5. Nestle, F. O. et al. Plasmacytoid predendritic cells initiate psoriasis through interferon-alpha production. J. Exp. Med. 202, 135–143. (2005).

    CAS  Article  PubMed  PubMed Central  Google Scholar 

  6. van der Fits, L. et al. Imiquimod-induced psoriasis-like skin inflammation in mice is mediated via the IL-23/IL-17 axis. J. Immunol. 182, 5836. (2009).

    CAS  Article  PubMed  Google Scholar 

  7. Wolk, K. et al. IL-22 and IL-20 are key mediators of the epidermal alterations in psoriasis while IL-17 and IFN-gamma are not. J. Mol. Med. (Berlin) 87, 523–536. (2009).

    CAS  Article  Google Scholar 

  8. Ahlehoff, O. et al. Psoriasis carries an increased risk of venous thromboembolism: a Danish nationwide cohort study. PLoS ONE 6, e18125. (2011).

    ADS  CAS  Article  PubMed  PubMed Central  Google Scholar 

  9. Cohen, A. D. et al. Psoriasis and diabetes: a population-based cross-sectional study. J. Eur. Acad. Dermatol. Venereol. 22, 585–589. (2008).

    CAS  Article  PubMed  Google Scholar 

  10. Egeberg, A. et al. Association between psoriasis and inflammatory bowel disease: a Danish nationwide cohort study. Br. J. Dermatol. 175, 487–492. (2016).

    CAS  Article  PubMed  Google Scholar 

  11. Kurd, S. K., Troxel, A. B., Crits-Christoph, P. & Gelfand, J. M. The risk of depression, anxiety, and suicidality in patients with psoriasis: a population-based cohort study. Arch. Dermatol. 146, 891–895. (2010).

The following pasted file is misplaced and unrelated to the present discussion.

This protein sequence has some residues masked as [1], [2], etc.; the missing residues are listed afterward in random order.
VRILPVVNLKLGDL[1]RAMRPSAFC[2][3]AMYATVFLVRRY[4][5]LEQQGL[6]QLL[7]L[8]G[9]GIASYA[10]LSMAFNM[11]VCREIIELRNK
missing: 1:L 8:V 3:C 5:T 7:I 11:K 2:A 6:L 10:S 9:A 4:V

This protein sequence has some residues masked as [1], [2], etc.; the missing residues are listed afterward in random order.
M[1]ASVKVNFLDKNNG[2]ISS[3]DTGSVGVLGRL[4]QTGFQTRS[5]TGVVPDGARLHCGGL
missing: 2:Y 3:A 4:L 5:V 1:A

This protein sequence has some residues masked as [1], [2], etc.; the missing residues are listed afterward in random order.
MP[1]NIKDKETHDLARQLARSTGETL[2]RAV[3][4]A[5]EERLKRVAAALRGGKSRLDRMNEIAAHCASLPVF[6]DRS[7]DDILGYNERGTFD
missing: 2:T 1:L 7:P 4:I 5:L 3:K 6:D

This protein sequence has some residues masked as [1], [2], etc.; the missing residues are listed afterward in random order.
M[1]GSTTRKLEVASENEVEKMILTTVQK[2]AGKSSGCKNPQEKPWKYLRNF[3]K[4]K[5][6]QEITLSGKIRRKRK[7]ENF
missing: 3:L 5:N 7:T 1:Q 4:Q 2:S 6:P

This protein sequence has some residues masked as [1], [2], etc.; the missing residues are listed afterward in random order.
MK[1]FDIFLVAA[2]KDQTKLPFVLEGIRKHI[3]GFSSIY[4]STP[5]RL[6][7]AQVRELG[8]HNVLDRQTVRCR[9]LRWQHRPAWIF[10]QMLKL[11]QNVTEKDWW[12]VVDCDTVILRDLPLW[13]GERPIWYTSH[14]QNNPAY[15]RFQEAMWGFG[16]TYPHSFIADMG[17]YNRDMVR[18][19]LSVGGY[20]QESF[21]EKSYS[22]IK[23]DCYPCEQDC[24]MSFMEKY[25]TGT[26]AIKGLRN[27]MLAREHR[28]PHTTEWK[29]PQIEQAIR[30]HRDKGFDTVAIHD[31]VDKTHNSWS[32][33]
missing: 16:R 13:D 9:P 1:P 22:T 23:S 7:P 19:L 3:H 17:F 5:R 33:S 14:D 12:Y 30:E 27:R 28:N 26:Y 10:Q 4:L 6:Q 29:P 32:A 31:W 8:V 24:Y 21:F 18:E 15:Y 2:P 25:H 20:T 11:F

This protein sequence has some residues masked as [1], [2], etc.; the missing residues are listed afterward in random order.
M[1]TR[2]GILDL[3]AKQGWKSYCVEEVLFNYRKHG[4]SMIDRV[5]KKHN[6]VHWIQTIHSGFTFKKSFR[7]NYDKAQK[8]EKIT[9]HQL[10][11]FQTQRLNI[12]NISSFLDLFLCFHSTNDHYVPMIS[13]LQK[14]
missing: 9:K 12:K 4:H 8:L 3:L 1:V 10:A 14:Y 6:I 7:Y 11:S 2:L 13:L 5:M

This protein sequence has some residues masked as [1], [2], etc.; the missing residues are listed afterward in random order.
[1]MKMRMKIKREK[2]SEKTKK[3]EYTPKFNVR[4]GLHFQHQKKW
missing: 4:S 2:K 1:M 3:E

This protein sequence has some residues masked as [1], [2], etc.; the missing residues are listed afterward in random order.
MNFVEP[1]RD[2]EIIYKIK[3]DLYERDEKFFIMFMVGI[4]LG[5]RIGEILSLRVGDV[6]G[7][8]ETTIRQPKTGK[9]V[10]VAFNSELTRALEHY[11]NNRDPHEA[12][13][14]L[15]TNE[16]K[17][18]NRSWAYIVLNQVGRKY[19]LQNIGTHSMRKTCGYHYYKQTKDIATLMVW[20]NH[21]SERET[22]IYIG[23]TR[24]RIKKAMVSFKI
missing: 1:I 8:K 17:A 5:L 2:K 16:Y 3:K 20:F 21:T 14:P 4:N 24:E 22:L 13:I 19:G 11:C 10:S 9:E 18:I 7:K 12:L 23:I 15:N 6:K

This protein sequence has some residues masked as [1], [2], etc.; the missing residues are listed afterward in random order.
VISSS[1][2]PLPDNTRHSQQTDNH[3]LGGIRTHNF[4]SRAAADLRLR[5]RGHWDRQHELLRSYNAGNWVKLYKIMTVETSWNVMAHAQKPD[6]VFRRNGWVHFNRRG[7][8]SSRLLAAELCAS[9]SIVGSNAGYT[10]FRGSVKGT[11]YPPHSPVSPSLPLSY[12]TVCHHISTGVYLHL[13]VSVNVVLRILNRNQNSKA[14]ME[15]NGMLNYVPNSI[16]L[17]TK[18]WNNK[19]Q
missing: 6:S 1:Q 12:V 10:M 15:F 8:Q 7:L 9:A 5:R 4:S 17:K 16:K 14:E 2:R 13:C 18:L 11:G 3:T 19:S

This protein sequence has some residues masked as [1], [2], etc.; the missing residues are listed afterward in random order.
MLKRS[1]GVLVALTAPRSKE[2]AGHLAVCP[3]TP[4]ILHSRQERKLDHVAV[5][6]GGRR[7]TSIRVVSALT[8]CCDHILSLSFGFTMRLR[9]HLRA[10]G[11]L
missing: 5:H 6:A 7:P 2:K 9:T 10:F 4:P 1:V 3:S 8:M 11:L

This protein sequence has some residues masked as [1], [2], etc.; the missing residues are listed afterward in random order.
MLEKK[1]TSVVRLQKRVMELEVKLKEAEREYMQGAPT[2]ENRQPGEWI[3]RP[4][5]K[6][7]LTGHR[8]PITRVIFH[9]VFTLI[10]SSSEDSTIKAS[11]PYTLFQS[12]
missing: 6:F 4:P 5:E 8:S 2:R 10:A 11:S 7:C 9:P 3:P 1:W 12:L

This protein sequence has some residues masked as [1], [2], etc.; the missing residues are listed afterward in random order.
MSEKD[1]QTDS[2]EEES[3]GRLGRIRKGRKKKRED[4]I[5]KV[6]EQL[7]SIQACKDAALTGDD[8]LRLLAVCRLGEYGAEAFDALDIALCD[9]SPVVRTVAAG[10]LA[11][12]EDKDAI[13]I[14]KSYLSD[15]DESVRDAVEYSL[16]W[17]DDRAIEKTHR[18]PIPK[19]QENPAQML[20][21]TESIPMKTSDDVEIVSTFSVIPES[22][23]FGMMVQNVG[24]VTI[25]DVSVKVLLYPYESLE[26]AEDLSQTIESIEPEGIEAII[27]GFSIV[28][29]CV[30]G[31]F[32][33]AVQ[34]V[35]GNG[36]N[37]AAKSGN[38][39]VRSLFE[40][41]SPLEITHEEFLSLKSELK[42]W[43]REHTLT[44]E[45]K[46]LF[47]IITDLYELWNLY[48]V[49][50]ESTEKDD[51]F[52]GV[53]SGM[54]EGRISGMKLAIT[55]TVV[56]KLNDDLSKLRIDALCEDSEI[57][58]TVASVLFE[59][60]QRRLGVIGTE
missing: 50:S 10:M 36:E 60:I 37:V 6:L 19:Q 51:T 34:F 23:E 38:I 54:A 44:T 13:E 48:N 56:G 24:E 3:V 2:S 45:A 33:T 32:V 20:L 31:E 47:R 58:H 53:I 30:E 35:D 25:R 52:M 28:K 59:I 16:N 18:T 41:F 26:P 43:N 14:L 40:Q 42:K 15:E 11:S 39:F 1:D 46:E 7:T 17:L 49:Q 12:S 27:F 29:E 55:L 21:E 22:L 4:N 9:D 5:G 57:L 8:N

Article  PubMed  PubMed Central  Google Scholar 

  12. Langan, S. M. et al. Prevalence of metabolic syndrome in patients with psoriasis: a population-based study in the United Kingdom. J. Investig. Dermatol. 132, 556–562. (2012).

    CAS  Article  PubMed  Google Scholar 

  13. Pouplard, C. et al. Risk of cancer in psoriasis: a systematic review and meta-analysis of epidemiological studies. J. Eur. Acad. Dermatol. Venereol.: JEADV 27(Suppl 3), 36–46. (2013).

    Article  PubMed  Google Scholar 

  14. Davidovici, B. B. et al. Psoriasis and systemic inflammatory diseases: potential mechanistic links between skin disease and co-morbid conditions. J. Invest. Dermatol. 130, 1785–1796. (2010).

    CAS  Article  PubMed  Google Scholar 

  15. Dowlatshahi, E. A., van der Voort, E. A., Arends, L. R. & Nijsten, T. Markers of systemic inflammation in psoriasis: a systematic review and meta-analysis. Br. J. Dermatol. 169, 266–282. (2013).

    CAS  Article  PubMed  Google Scholar 

  16. Scarpa, R., Ayala, F., Caporaso, N. & Olivieri, I. Psoriasis, psoriatic arthritis, or psoriatic disease?. J. Rheumatol. 33, 210–212 (2006).

    PubMed  Google Scholar 

  17. Lubrano, E., Scriffignano, S. & Perrotta, F. M. Psoriatic arthritis, psoriatic disease, or psoriatic syndrome?. J. Rheumatol. 46, 1428. (2019).

    Article  PubMed  Google Scholar 

  18. Gelfand, J. M. et al. The risk of stroke in patients with psoriasis. J. Invest. Dermatol. 129, 2411–2418. (2009).

    CAS  Article  PubMed  PubMed Central  Google Scholar